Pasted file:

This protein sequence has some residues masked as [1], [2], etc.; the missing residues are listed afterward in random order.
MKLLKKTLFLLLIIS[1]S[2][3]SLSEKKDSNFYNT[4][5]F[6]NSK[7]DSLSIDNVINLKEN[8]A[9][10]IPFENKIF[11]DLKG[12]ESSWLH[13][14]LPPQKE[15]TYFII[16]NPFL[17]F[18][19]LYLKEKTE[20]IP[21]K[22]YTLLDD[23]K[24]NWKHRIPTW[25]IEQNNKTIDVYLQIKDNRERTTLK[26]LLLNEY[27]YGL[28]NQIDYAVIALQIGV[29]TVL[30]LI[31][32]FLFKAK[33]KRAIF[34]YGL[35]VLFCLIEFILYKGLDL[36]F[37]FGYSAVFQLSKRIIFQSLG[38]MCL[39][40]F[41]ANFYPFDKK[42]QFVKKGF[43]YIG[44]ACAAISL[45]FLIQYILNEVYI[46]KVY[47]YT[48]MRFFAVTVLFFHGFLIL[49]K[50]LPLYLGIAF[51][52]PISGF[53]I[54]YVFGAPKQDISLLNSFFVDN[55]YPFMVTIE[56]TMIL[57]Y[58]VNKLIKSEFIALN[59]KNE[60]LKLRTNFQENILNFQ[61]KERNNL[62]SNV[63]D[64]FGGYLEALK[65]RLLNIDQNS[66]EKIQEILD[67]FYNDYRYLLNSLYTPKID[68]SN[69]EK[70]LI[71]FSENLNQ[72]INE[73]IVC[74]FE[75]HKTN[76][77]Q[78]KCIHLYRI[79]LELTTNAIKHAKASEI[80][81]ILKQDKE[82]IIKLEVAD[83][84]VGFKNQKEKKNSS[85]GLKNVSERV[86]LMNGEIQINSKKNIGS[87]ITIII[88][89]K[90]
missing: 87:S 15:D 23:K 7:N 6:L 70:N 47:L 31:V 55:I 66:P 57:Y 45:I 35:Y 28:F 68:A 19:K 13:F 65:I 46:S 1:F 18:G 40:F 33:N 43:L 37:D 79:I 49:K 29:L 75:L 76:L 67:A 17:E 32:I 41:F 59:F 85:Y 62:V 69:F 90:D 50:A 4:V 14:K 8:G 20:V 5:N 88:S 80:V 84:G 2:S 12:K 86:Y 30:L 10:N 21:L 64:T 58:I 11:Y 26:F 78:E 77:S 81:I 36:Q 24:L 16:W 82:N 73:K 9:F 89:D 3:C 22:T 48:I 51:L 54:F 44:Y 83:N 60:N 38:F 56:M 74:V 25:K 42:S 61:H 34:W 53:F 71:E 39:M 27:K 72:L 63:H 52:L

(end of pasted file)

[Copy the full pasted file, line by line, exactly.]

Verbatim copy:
This protein sequence has some residues masked as [1], [2], etc.; the missing residues are listed afterward in random order.
MKLLKKTLFLLLIIS[1]S[2][3]SLSEKKDSNFYNT[4][5]F[6]NSK[7]DSLSIDNVINLKEN[8]A[9][10]IPFENKIF[11]DLKG[12]ESSWLH[13][14]LPPQKE[15]TYFII[16]NPFL[17]F[18][19]LYLKEKTE[20]IP[21]K[22]YTLLDD[23]K[24]NWKHRIPTW[25]IEQNNKTIDVYLQIKDNRERTTLK[26]LLLNEY[27]YGL[28]NQIDYAVIALQIGV[29]TVL[30]LI[31][32]FLFKAK[33]KRAIF[34]YGL[35]VLFCLIEFILYKGLDL[36]F[37]FGYSAVFQLSKRIIFQSLG[38]MCL[39][40]F[41]ANFYPFDKK[42]QFVKKGF[43]YIG[44]ACAAISL[45]FLIQYILNEVYI[46]KVY[47]YT[48]MRFFAVTVLFFHGFLIL[49]K[50]LPLYLGIAF[51][52]PISGF[53]I[54]YVFGAPKQDISLLNSFFVDN[55]YPFMVTIE[56]TMIL[57]Y[58]VNKLIKSEFIALN[59]KNE[60]LKLRTNFQENILNFQ[61]KERNNL[62]SNV[63]D[64]FGGYLEALK[65]RLLNIDQNS[66]EKIQEILD[67]FYNDYRYLLNSLYTPKID[68]SN[69]EK[70]LI[71]FSENLNQ[72]INE[73]IVC[74]FE[75]HKTN[76][77]Q[78]KCIHLYRI[79]LELTTNAIKHAKASEI[80][81]ILKQDKE[82]IIKLEVAD[83][84]VGFKNQKEKKNSS[85]GLKNVSERV[86]LMNGEIQINSKKNIGS[87]ITIII[88][89]K[90]
missing: 87:S 15:D 23:K 7:N 6:L 70:N 47:L 31:V 55:I 66:P 57:Y 45:I 35:Y 28:F 68:A 19:K 13:F 65:I 46:S 1:F 18:G 40:F 33:N 43:L 37:D 79:I 49:K 29:L 75:L 76:L 67:A 17:E 32:I 41:F 59:F 85:Y 62:V 69:F 90:D 50:A 4:V 14:K 8:G 20:V 5:N 88:S 80:V 84:G 2:S 12:K 86:Y 30:L 10:N 21:L 64:T 58:I 11:Y 26:F 78:E 77:S 81:I 36:Q 24:L 16:W 82:N 73:K 9:F 89:D 3:C 22:T 48:I 51:L 54:F 44:Y 83:N 60:N 38:F 56:M 74:V 25:K 42:S 61:H 34:W 53:F 71:E 39:M 27:K 72:L 63:H 52:L